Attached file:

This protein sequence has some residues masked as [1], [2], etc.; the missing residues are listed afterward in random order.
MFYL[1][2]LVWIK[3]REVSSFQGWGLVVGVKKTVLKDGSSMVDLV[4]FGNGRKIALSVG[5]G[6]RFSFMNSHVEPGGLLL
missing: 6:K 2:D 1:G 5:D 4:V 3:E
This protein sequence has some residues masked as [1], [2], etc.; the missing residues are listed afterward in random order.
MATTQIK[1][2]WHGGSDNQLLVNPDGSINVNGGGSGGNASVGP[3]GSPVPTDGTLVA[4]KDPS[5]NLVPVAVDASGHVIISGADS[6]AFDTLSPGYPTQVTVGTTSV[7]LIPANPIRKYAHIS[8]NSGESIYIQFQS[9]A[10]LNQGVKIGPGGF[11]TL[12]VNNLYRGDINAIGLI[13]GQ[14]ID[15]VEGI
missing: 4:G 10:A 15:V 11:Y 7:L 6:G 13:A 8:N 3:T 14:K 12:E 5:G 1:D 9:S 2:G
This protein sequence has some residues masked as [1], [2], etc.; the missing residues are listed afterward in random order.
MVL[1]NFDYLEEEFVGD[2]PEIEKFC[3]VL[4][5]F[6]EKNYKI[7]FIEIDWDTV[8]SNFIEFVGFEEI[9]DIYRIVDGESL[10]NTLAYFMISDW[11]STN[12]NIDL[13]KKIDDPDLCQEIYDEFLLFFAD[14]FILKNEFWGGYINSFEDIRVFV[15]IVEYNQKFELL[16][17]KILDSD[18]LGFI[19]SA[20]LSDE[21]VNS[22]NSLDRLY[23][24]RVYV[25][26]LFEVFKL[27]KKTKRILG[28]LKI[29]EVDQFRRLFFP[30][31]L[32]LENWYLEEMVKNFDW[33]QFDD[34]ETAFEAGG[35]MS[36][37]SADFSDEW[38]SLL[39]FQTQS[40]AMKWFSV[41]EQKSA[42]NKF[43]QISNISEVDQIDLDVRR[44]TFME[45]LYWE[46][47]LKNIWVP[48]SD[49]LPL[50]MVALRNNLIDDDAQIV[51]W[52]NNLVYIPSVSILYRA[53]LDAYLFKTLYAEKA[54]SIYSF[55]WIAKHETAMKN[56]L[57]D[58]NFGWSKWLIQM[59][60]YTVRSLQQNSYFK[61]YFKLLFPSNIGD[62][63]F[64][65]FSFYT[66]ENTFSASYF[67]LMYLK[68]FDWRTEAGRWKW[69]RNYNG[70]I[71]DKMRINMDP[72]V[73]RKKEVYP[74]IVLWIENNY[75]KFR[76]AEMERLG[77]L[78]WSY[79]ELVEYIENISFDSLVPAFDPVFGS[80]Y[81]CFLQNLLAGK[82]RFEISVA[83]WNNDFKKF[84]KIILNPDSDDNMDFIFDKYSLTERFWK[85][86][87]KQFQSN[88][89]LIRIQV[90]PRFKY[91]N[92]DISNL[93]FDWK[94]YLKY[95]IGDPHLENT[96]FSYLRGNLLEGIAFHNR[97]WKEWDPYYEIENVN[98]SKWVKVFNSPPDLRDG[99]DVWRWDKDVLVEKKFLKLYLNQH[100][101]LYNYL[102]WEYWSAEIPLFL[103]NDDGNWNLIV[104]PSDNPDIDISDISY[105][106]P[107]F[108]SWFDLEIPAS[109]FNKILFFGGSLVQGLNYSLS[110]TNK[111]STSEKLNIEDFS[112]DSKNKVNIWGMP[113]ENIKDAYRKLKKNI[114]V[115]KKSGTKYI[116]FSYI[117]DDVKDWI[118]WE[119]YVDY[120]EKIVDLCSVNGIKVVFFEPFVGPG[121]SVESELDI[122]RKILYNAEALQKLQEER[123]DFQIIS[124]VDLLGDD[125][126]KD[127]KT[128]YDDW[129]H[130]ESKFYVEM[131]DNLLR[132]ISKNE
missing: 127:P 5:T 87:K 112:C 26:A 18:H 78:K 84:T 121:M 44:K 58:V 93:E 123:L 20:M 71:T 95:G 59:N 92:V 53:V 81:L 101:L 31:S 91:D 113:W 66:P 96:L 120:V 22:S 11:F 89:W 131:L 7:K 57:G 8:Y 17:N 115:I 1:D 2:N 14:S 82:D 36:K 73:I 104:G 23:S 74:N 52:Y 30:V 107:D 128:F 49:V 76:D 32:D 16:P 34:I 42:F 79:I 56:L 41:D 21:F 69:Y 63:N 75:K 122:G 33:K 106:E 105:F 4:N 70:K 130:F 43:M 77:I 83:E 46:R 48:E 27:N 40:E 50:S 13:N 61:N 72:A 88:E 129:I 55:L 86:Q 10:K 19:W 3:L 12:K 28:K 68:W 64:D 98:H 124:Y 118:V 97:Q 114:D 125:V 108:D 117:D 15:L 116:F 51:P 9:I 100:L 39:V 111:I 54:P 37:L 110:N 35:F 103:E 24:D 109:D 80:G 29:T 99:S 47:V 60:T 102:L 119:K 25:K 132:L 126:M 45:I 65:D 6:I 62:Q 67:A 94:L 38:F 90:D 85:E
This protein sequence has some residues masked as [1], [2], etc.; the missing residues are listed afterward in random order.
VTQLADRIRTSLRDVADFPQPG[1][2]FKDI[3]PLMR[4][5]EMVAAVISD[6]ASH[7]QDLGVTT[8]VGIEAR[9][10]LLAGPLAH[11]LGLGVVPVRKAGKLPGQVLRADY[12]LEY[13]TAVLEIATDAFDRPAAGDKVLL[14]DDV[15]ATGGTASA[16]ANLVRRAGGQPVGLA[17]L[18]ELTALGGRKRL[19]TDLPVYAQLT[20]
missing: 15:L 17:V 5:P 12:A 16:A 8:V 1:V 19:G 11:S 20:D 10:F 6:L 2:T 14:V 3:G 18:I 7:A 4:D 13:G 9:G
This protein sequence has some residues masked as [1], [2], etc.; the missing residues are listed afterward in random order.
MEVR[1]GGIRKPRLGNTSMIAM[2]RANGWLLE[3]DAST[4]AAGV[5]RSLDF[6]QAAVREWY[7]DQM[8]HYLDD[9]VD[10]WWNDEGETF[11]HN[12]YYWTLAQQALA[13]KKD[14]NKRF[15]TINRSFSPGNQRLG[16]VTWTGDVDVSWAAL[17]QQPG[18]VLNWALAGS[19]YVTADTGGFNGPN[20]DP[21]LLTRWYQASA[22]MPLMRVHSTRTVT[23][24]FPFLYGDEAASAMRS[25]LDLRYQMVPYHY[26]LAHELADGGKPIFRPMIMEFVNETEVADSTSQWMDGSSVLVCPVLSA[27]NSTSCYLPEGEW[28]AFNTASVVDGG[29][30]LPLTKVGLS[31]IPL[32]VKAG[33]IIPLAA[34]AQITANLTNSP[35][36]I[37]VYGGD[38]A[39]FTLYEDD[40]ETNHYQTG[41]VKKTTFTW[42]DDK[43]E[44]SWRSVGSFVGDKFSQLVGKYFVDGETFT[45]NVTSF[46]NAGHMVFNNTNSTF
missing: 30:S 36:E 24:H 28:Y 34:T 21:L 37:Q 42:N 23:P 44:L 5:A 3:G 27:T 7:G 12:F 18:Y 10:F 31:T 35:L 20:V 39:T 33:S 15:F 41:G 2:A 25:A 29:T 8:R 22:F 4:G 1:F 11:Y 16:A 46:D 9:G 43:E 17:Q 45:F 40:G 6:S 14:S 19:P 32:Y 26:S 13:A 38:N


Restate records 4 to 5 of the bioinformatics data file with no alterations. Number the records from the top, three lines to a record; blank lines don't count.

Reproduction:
This protein sequence has some residues masked as [1], [2], etc.; the missing residues are listed afterward in random order.
VTQLADRIRTSLRDVADFPQPG[1][2]FKDI[3]PLMR[4][5]EMVAAVISD[6]ASH[7]QDLGVTT[8]VGIEAR[9][10]LLAGPLAH[11]LGLGVVPVRKAGKLPGQVLRADY[12]LEY[13]TAVLEIATDAFDRPAAGDKVLL[14]DDV[15]ATGGTASA[16]ANLVRRAGGQPVGLA[17]L[18]ELTALGGRKRL[19]TDLPVYAQLT[20]
missing: 15:L 17:V 5:P 12:A 16:A 8:V 1:V 19:G 11:S 20:D 10:F 6:L 2:T 14:V 3:G 18:I 7:A 4:D 13:G 9:G
This protein sequence has some residues masked as [1], [2], etc.; the missing residues are listed afterward in random order.
MEVR[1]GGIRKPRLGNTSMIAM[2]RANGWLLE[3]DAST[4]AAGV[5]RSLDF[6]QAAVREWY[7]DQM[8]HYLDD[9]VD[10]WWNDEGETF[11]HN[12]YYWTLAQQALA[13]KKD[14]NKRF[15]TINRSFSPGNQRLG[16]VTWTGDVDVSWAAL[17]QQPG[18]VLNWALAGS[19]YVTADTGGFNGPN[20]DP[21]LLTRWYQASA[22]MPLMRVHSTRTVT[23][24]FPFLYGDEAASAMRS[25]LDLRYQMVPYHY[26]LAHELADGGKPIFRPMIMEFVNETEVADSTSQWMDGSSVLVCPVLSA[27]NSTSCYLPEGEW[28]AFNTASVVDGG[29][30]LPLTKVGLS[31]IPL[32]VKAG[33]IIPLAA[34]AQITANLTNSP[35][36]I[37]VYGGD[38]A[39]FTLYEDD[40]ETNHYQTG[41]VKKTTFTW[42]DDK[43]E[44]SWRSVGSFVGDKFSQLVGKYFVDGETFT[45]NVTSF[46]NAGHMVFNNTNSTF
missing: 30:S 36:E 24:H 28:Y 34:T 21:L 37:Q 42:N 23:P 44:L 5:A 3:G 27:T 7:G 12:F 18:Y 10:F 31:T 35:L 20:V 39:T 33:S 15:F 41:G 2:A 25:A 29:T 8:R 22:F 4:G 1:F 11:Y 16:A 46:D 9:G 43:E 17:Q 45:F 40:G 6:S 14:S 19:P 32:Y 26:S 13:A 38:N